Music helps us remember who we are and how we belong during difficult and traumatic times

A researcher talks about the power of music in a crisis.

Music gives us a sense of belonging during difficult and traumatic times.
ANDREW CABALLERO-REYNOLDS/AFP via Getty Images

Has the music we listen to, and why we listen, changed during the coronavirus pandemic?


Beyond the well-documented evidence of pandemic music-making at a distance and over social media, music critics have suggested there is an increased preference for music that is comforting, familiar and nostalgic.

Data from major streaming services and companies that analyze them may support this view.

On Spotify, the popularity of chart hits dropped 28 per cent between March 12 and April 16. Instead, Spotify listeners are searching for instrumental and “chill" music. In the first week of April on Spotify, there was a 54 per cent increase in “listeners making nostalgia-themed playlists, as well as an uptick in the popularity of music from the '50s, '60s, '70s and '80s."

More than half of those participating in a survey conducted by Nielsen Music/MRC Data at the end of March 2020 said they were “seeking comfort in familiar, nostalgic content" in their TV viewing and music listening. The survey was based on responses by 945 consumers in the U.S. aged 13 and older, plus online responses.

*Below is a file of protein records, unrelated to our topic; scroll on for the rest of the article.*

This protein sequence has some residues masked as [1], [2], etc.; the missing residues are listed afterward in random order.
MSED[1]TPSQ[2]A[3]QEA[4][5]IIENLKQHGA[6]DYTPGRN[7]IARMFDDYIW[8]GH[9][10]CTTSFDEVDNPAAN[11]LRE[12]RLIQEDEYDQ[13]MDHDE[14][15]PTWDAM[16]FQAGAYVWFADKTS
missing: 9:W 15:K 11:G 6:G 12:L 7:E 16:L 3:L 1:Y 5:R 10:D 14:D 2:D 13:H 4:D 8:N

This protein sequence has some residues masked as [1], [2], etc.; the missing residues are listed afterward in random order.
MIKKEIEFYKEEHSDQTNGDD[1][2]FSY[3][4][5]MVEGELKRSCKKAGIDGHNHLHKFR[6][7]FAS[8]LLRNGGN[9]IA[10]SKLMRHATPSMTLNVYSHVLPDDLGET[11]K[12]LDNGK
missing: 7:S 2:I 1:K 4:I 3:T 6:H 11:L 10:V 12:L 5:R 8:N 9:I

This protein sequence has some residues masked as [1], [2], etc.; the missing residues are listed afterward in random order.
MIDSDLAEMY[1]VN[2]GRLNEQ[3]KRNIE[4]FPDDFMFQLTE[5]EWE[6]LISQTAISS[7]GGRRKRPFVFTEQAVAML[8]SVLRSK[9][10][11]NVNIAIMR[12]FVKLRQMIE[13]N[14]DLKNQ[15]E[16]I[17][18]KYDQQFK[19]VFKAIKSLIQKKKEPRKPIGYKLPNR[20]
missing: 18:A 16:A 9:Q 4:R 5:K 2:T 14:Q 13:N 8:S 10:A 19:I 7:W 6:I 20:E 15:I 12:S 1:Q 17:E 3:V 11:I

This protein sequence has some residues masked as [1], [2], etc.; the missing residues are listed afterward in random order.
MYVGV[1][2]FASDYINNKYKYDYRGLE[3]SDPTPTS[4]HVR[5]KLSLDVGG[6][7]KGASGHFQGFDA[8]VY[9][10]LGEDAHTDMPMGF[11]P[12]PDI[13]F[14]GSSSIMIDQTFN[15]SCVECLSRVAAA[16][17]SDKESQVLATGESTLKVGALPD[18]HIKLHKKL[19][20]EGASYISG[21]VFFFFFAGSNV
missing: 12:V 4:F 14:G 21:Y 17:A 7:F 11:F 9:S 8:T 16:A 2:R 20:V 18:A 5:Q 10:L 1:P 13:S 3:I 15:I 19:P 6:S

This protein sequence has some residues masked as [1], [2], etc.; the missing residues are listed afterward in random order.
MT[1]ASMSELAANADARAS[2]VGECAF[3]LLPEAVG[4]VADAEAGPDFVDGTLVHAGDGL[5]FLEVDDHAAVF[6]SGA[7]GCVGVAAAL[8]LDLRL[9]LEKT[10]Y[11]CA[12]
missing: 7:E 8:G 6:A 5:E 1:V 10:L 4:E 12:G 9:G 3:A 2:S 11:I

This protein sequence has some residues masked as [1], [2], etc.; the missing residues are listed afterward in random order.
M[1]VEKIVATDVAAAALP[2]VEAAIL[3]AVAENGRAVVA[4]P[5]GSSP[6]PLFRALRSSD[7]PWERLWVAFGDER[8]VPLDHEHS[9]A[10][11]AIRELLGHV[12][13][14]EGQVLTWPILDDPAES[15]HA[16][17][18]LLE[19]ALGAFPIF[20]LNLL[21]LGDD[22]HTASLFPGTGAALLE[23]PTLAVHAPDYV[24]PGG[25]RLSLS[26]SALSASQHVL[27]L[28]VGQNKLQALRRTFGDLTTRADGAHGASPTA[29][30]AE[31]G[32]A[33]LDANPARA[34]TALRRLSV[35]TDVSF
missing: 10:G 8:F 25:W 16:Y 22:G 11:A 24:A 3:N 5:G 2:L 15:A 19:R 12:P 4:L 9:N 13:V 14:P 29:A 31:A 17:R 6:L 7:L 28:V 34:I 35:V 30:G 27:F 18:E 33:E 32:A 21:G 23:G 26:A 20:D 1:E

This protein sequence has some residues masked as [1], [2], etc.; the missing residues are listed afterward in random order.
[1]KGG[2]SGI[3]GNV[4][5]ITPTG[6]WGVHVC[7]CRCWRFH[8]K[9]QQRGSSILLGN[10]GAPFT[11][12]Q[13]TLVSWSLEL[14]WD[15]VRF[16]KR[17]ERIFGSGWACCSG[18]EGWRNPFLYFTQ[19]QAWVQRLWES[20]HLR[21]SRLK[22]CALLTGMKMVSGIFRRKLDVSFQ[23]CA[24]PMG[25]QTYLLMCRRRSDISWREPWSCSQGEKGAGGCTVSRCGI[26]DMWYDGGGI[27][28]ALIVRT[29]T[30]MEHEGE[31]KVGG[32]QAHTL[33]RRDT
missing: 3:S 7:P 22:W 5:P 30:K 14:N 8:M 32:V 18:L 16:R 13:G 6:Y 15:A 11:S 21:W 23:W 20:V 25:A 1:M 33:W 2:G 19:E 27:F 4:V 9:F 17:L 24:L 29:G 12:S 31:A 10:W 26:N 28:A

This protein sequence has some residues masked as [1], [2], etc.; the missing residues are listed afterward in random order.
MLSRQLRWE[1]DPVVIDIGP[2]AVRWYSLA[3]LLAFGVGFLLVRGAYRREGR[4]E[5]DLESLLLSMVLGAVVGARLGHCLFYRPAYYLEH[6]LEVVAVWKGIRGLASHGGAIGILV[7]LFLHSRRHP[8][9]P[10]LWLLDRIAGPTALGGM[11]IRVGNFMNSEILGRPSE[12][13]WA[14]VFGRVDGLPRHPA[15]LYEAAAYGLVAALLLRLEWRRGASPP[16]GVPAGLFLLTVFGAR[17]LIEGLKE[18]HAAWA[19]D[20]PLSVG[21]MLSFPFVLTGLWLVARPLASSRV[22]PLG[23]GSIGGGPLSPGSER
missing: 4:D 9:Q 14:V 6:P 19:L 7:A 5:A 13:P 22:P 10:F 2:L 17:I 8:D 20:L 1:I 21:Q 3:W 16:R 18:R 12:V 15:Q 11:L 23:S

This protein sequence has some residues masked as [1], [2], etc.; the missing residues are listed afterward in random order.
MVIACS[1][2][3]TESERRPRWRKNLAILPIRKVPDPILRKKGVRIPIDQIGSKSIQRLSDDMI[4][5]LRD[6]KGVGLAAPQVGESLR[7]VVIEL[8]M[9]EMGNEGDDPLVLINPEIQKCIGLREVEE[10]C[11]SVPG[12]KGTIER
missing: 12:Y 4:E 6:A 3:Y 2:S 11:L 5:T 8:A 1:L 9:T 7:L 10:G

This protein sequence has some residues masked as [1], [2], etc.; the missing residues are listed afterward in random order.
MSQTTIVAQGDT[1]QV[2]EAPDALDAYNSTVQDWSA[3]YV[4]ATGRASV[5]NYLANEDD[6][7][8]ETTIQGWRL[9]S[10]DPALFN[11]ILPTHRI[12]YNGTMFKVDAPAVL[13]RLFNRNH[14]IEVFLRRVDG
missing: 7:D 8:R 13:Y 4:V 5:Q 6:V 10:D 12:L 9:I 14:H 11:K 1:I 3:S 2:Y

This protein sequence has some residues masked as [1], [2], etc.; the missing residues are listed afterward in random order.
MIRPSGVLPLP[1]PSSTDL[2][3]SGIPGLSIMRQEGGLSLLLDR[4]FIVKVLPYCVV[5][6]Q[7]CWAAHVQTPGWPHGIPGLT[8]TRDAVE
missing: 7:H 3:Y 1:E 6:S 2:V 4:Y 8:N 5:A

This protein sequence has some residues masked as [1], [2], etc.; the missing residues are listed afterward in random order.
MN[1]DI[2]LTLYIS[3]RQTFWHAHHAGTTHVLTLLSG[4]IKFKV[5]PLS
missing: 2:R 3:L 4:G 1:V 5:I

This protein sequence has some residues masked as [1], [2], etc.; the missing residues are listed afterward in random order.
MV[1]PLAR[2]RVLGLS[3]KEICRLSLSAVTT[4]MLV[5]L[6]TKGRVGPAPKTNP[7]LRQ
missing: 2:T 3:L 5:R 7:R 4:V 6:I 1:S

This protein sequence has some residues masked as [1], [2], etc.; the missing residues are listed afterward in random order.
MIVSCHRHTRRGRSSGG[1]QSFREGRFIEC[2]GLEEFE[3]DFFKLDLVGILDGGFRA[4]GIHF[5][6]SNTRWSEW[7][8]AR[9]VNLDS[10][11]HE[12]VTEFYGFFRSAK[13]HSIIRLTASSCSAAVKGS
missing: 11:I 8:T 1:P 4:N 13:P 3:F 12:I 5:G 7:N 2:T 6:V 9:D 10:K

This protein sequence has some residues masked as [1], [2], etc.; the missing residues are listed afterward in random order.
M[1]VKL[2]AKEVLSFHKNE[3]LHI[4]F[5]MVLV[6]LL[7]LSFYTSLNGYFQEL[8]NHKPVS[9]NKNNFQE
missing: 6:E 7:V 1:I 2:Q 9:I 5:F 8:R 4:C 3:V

As a researcher who has examined music's power in times of crisis — most recently, exploring the music of people who were refugees from civil war El Salvador during the 1980s — I believe such work can help us understand our apparent desire to use familiar music for psychological support during this challenging period.

Reconnecting to ourselves

In a time when many are confronting both increased solitude and increased anxiety, familiar music provides reassurance because it reminds us who we are as people. Whether it is a hit we danced to with our teenage friends, or a haunting orchestral piece our grandmother played, music lights up memories of our past selves.

Music allows us to create an emotional narrative between the past and present when we struggle to articulate such a narrative in words. Its familiarity comforts us when the future seems unclear.

Music helps to reconnect us to our identities. It also helps us, as all the arts do, to pursue an otherwise inexpressible search for meaning. In so doing, it helps bolster our resilience in the face of difficulty.

People have used music to such philosophical and psychological ends even in times and places where one would think music would be the last thing on peoples' minds.

In one of the most extreme among many examples, survivors of Nazi concentration camps report having sung familiar songs to reinforce their sense of self and their religious identity, when both were gravely threatened.

Civil war survival

My current research considers music's use for such purposes during the 1980s by refugees from the civil war in El Salvador. Subsistence farmers (campesinos/campesinas), who fled government oppression for refugee camps in Honduras, have told me they considered music essential to their psychological survival.